Soon after this Mr. Elmer decided to go to Tallahassee again to make a purchase of cattle; for, with thousands of acres of free pasturage all around them, it seemed a pity not to take advantage of it. Therefore he determined to experiment in a small way with stock-raising, and see if he could not make it pay. This time he took Mark with him, and instead of going down the river to St. Mark’s to take the train, they crossed on the ferry, and had Jan drive them in the mule wagon four miles across country to the railroad. On their way they came to a fork in the road, and not knowing which branch to take, waited until they could ask a little colored girl whom they saw approaching. She said, “Dis yere humpety road’ll take yo’ to Misto Gilcriseses’ plantation, an’ den yo’ turn to de right ober de trabblin’ road twel yo’ come to Brer Steve’s farm, an’ thar yo’ be.”
“Father, what is the difference between a plantation and a farm?” asked Mark, as they journeyed along over the “humpety” road.
“As near as I can find out,” said Mr. Elmer, “the only difference is that one is owned by a white, and the other by a colored man.”
They found “Brer Steve’s” house without any difficulty, and, sure enough, there they were, as the little girl had said they would be; for “Brer Steve” lived close to the railroad, and the station was on his place.
Mark was delighted with Tallahassee, which he found to be a very pleasant though small city, built on a hill, and surrounded by other hills. Its streets were shaded by magnificent elms and oaks, and these and the hills were grateful to the eye of the Maine boy, who had not yet learned to love the flat country in which his present home stood.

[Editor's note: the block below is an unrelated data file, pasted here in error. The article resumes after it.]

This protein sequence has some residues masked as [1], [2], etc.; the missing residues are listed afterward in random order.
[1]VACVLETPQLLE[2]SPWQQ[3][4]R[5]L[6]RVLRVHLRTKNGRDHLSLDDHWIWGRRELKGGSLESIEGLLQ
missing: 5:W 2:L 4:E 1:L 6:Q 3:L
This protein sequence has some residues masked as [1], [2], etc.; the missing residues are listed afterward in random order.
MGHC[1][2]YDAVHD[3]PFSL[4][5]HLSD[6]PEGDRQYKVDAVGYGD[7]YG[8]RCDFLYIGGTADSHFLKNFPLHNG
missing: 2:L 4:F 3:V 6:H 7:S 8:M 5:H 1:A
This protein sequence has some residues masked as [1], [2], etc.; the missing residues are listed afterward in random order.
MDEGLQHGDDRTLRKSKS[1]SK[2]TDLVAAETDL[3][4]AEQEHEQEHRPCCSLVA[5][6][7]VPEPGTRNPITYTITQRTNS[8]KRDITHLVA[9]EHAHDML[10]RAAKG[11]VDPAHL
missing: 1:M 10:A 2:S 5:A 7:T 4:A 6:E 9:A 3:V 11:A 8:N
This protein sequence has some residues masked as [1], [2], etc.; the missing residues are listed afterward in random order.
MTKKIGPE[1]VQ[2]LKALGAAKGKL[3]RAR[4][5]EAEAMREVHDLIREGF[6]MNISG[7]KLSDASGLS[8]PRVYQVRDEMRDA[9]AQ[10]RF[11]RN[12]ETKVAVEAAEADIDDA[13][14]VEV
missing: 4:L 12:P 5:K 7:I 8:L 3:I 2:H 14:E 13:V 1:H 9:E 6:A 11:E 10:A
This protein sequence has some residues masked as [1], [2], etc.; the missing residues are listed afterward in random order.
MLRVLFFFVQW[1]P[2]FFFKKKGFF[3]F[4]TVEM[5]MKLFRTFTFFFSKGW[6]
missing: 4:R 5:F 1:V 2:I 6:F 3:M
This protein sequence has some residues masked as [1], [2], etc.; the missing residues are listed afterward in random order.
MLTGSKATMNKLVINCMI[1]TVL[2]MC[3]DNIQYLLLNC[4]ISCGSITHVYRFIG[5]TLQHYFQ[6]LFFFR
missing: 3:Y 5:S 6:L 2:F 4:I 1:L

They spent Sunday in Tallahassee, and on Monday started for home before daylight, on horseback and driving a small herd of cattle, which, with two horses, Mr. Elmer had bought on Saturday. As Saturday is the regular market-day, when all the country people from miles around flock into town to sell what they have for sale, and to purchase supplies for the following week, Mark was much amused and interested by what he saw. Although in Tallahassee there are no street auctions as in Key West, there was just as much business done on the sidewalks and in the streets here as there.
It seemed very strange to the Northern boy to see cattle and pigs roaming the streets at will, and he wondered that they were allowed to do so. When he saw one of these street cows place her fore-feet on the wheel of a wagon, and actually climb up until she could reach a bag of sweet-potatoes that lay under the seat, he laughed until he cried. Without knowing or caring how much amusement she was causing, the cow stole a potato from the bag, jumped down, and quietly munched it. This feat was repeated again and again, until finally an end was put to Mark’s and the cow’s enjoyment of the meal, by the arrival of the colored owner of both wagon and potatoes, who indignantly drove the cow away, calling her “a ole good-fo’-nuffin’.”
Mark said that after that he could never again give as an answer to the conundrum, “Why is a cow like an elephant?” “Because she can’t climb a tree;” for he thought this particular cow could climb a tree, and would, if a bag of sweet-potatoes were placed in the top of it where she could see it.
It was late Monday evening before they reached home with their new purchases, and both they and their horses and their cattle were pretty thoroughly tired with their long day’s journey. The next day, when Ruth saw the horses, one of which had but one white spot in his forehead, while the other had two, one over each eye, she immediately named them “Spot” and “Spotter.” Mark said that if there had been another without any spots on his forehead he supposed she would have named him “Spotless.”